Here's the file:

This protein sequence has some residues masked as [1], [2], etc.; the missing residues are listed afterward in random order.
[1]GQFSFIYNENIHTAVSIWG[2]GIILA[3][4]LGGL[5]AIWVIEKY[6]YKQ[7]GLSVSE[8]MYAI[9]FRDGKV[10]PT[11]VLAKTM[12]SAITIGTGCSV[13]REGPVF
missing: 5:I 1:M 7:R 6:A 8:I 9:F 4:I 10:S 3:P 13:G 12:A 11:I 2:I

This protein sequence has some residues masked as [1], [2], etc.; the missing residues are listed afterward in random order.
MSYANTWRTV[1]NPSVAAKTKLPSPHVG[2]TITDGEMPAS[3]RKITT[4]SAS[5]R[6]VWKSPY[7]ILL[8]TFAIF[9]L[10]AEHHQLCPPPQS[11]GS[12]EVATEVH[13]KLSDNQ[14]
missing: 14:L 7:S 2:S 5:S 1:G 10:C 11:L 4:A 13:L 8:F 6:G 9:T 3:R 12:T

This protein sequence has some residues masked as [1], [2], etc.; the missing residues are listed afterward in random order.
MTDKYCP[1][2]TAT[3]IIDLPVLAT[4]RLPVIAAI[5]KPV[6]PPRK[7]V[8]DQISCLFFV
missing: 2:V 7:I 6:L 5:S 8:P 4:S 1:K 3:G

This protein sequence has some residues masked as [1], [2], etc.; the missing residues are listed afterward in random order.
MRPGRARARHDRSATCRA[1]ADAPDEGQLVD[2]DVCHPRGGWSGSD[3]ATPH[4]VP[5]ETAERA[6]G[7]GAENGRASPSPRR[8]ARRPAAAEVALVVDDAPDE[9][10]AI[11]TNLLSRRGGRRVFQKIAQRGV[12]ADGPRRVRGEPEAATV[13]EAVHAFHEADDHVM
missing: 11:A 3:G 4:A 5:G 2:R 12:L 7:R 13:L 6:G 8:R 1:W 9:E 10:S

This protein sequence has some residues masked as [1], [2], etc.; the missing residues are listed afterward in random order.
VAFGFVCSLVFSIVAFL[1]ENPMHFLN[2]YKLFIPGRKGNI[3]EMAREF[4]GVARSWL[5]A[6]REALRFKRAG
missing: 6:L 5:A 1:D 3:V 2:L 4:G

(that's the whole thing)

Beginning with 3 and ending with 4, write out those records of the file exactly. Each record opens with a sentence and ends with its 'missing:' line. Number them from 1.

This protein sequence has some residues masked as [1], [2], etc.; the missing residues are listed afterward in random order.
MTDKYCP[1][2]TAT[3]IIDLPVLAT[4]RLPVIAAI[5]KPV[6]PPRK[7]V[8]DQISCLFFV
missing: 2:V 7:I 6:L 5:S 8:P 4:S 1:K 3:G

This protein sequence has some residues masked as [1], [2], etc.; the missing residues are listed afterward in random order.
MRPGRARARHDRSATCRA[1]ADAPDEGQLVD[2]DVCHPRGGWSGSD[3]ATPH[4]VP[5]ETAERA[6]G[7]GAENGRASPSPRR[8]ARRPAAAEVALVVDDAPDE[9][10]AI[11]TNLLSRRGGRRVFQKIAQRGV[12]ADGPRRVRGEPEAATV[13]EAVHAFHEADDHVM
missing: 11:A 3:G 4:A 5:G 2:R 12:L 7:R 13:L 6:G 8:R 1:W 9:E 10:S